Cameron Beaubier is an amazing talent in DSB, as is Dane Westby. But Gerloff and Lewis are amazing riders. A couple of years ago, Gerloff was going faster on a supersport at NJMP than most of the DSB field. And don't forget, prior to EBoz flaking out and being forced to ride a Superbike, JD Beach beat Beaubier for the SS title on the same bike and if memory serves me correct, beat him for the Red Bull rookies cup as well. His teammate (and fellow Red Bull Rookies Cup champion) Gagne is a front-runner as well.

It doesn't seem like it's dead and gone quite yet:

AMA Pro Road Racing Pitching CBS Sports TV Deal To Sponsors (Updated) News Article // RoadracingWorld.com

Hopefully, they get a deal done, because Speed blows.

One last thing to think about. The DMG has brought flat track somewhat back from the dead by getting the right people in charge from the beginning. By all accounts, the roadracing division has good people there now. We're lucky to have a quality domestic series. Enjoy it.
 

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One last thing to think about. The DMG has brought flat track somewhat back from the dead by getting the right people in charge from the beginning. By all accounts, the roadracing division has good people there now. We're lucky to have a quality domestic series. Enjoy it.
that is because it is close to NASCAR and they can somewhat understand the left turn concept...
 
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Discussion Starter · #13 ·
As far as them not being real superbikes, that's a joke. They're not as radical as they used to be, but they are the second most advanced superbikes left. And from what I saw, WSB plans on following BSB. If you get the chance to look at an "American Superbike" up close, you'll quickly see that if it's near the front of the grid, it's no club racer bike. Don't let Dean Adams fool you on that one. He just hates the DMG.
When they switched to street 17" wheels and stock fork externals, and a host of other SuperStock spec rules, I stopped referring to them as Superbikes.

Soup :: 2011 Yamaha WSBK and DMG Superbike Comparison
 

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When they switched to street 17" wheels and stock fork externals, and a host of other SuperStock spec rules, I stopped referring to them as Superbikes.

Soup :: 2011 Yamaha WSBK and DMG Superbike Comparison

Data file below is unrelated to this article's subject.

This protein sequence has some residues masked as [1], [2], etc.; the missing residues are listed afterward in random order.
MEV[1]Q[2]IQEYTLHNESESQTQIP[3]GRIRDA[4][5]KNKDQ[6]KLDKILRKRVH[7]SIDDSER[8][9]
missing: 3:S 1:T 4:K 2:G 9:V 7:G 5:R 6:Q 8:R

Superstock?!? $300,000 could field a strong Superstock team under the old AMA Superstock rules.

Superbike Electronics: AMA Pro Team Managers Talk About What Rules Should Be For 2013 And Beyond, Part 12 News Article // RoadracingWorld.com

As for WSBK, I wonder how it'll look after 2013, since $300,000 just gets you real traction control in AMA Superbike...

Dorna moves to cap price of World Superbike machinery - News | Motorcycle Sport | WSB Results | World Supersport | MCN
 

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that is because it is close to NASCAR and they can somewhat understand the left turn concept...
The flat track division is run by former flat trackers. They added sliding rules packages to allow other bikes to compete with XR750's. These days, Ninja 650's are competing with big money Harley's.

Like it was stated before, Roger Edmondson kinda shit on a lot of people in Superbike. He's gone and the leadership is better.
 

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When they switched to street 17" wheels and stock fork externals, and a host of other SuperStock spec rules, I stopped referring to them as Superbikes.

Soup :: 2011 Yamaha WSBK and DMG Superbike Comparison
as someone who spends much of my time in the ama paddock, your wrong, if its so stock, try building one

also bsb and wsbk are adapting toward ama rules, the economy and sponsorship can no longer afford $250,000 bikes, that said, the lap times are even faster than those were back when they cost so much
 

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for what its worth if you go back to when there were teams like valvoline suzuki there was less of a mfg presence as they had before the dmg and the racing was awesome